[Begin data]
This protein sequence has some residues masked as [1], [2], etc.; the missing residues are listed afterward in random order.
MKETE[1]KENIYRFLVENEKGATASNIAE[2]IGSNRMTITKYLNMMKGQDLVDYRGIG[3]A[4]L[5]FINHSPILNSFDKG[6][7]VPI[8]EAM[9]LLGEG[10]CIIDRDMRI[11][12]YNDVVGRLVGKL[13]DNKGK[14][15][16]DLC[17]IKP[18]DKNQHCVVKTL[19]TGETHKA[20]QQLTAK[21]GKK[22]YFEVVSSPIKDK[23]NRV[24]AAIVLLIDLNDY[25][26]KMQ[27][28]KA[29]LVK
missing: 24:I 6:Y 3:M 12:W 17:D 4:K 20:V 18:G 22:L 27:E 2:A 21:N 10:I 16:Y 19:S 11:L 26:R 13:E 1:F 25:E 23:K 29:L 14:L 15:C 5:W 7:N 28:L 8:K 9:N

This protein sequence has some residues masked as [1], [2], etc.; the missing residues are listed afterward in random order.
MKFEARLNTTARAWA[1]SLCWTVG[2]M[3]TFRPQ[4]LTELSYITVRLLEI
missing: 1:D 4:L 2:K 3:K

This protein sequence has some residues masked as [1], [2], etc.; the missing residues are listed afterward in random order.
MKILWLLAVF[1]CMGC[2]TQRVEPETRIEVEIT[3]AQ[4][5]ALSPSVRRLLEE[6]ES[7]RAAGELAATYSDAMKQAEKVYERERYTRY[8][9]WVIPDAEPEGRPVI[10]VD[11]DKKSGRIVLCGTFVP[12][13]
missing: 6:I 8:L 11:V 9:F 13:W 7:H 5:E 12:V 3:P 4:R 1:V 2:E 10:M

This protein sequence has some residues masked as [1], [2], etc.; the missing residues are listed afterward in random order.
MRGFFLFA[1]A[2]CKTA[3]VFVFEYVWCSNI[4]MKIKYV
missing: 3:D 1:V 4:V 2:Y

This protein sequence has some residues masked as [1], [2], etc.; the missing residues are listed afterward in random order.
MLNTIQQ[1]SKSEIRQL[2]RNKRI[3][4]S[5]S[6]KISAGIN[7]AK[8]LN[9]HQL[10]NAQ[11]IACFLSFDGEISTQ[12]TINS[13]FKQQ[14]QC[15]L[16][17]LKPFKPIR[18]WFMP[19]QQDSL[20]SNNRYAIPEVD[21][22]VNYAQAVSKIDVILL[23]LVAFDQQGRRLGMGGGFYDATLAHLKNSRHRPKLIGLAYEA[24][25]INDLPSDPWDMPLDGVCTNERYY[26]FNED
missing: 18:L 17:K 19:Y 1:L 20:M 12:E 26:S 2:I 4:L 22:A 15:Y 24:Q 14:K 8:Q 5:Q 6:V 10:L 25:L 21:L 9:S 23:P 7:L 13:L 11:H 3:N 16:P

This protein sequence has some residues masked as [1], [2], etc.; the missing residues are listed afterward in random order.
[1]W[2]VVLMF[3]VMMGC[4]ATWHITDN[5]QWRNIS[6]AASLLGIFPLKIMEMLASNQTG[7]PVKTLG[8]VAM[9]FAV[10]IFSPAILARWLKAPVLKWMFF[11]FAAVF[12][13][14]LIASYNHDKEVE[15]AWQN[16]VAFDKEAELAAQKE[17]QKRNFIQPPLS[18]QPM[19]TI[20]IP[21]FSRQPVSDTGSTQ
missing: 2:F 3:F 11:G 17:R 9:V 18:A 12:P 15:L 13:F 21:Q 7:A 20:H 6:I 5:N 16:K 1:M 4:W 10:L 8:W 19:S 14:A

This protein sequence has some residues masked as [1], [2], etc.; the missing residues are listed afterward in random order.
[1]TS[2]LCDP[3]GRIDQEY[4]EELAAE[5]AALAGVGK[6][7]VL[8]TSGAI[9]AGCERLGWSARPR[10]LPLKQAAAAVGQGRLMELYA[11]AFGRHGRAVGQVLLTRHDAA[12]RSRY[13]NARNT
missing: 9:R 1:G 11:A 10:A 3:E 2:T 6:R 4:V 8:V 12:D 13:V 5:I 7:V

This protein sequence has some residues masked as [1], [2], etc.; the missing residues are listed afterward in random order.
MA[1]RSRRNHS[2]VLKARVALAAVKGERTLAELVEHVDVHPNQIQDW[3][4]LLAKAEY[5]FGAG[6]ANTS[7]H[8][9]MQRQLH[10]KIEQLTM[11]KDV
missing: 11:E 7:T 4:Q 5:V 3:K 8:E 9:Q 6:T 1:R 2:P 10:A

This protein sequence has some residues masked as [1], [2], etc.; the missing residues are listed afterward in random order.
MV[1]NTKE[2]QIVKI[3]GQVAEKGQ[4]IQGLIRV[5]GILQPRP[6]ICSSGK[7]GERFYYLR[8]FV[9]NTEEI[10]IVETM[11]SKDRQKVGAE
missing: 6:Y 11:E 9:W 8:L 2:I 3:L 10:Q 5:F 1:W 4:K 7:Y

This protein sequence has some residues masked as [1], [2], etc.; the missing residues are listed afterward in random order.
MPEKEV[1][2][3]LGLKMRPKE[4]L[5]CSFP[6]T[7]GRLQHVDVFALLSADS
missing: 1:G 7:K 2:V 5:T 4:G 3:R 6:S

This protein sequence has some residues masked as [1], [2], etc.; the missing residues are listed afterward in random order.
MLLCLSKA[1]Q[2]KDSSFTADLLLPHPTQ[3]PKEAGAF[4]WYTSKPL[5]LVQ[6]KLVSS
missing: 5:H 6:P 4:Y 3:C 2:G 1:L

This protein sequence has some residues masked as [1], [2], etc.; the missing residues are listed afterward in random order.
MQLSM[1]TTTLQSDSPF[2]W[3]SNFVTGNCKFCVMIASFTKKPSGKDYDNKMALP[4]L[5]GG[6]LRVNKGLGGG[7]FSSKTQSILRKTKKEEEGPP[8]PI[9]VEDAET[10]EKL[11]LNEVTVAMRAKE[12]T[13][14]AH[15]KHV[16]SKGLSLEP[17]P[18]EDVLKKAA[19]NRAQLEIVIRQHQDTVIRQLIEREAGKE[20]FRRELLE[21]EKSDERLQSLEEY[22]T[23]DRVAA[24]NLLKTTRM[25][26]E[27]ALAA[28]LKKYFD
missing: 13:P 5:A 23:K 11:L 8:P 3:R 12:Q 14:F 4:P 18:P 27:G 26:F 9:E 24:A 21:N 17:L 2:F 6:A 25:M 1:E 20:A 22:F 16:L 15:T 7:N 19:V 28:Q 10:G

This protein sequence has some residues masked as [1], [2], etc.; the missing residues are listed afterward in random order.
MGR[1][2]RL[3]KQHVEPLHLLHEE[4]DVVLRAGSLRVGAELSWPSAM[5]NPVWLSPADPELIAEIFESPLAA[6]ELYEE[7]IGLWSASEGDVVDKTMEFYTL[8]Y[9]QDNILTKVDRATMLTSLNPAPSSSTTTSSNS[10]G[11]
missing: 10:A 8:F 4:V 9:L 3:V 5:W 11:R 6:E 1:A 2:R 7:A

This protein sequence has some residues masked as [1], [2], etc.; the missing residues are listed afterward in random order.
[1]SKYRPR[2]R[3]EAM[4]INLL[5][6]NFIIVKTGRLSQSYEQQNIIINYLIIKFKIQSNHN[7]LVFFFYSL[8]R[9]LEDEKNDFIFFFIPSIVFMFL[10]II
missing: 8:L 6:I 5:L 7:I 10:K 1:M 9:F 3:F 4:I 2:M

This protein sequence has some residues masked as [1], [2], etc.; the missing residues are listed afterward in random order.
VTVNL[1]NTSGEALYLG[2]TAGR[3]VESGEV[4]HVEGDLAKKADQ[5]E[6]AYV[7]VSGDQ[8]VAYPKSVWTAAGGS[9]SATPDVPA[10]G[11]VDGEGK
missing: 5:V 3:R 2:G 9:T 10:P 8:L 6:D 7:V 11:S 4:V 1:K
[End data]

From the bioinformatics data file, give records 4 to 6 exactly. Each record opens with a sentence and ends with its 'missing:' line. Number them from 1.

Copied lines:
This protein sequence has some residues masked as [1], [2], etc.; the missing residues are listed afterward in random order.
MRGFFLFA[1]A[2]CKTA[3]VFVFEYVWCSNI[4]MKIKYV
missing: 3:D 1:V 4:V 2:Y

This protein sequence has some residues masked as [1], [2], etc.; the missing residues are listed afterward in random order.
MLNTIQQ[1]SKSEIRQL[2]RNKRI[3][4]S[5]S[6]KISAGIN[7]AK[8]LN[9]HQL[10]NAQ[11]IACFLSFDGEISTQ[12]TINS[13]FKQQ[14]QC[15]L[16][17]LKPFKPIR[18]WFMP[19]QQDSL[20]SNNRYAIPEVD[21][22]VNYAQAVSKIDVILL[23]LVAFDQQGRRLGMGGGFYDATLAHLKNSRHRPKLIGLAYEA[24][25]INDLPSDPWDMPLDGVCTNERYY[26]FNED
missing: 18:L 17:K 19:Y 1:L 20:M 12:E 26:S 2:I 4:L 22:A 15:Y 24:Q 14:K 8:Q 5:Q 6:V 10:L 25:L 21:L 9:S 23:P 7:L 13:L 11:H 3:N 16:P

This protein sequence has some residues masked as [1], [2], etc.; the missing residues are listed afterward in random order.
[1]W[2]VVLMF[3]VMMGC[4]ATWHITDN[5]QWRNIS[6]AASLLGIFPLKIMEMLASNQTG[7]PVKTLG[8]VAM[9]FAV[10]IFSPAILARWLKAPVLKWMFF[11]FAAVF[12][13][14]LIASYNHDKEVE[15]AWQN[16]VAFDKEAELAAQKE[17]QKRNFIQPPLS[18]QPM[19]TI[20]IP[21]FSRQPVSDTGSTQ
missing: 2:F 3:F 11:G 17:R 9:V 18:A 12:P 15:L 13:F 21:Q 7:A 20:H 6:I 5:N 16:K 1:M 4:W 10:L 8:W 19:S 14:A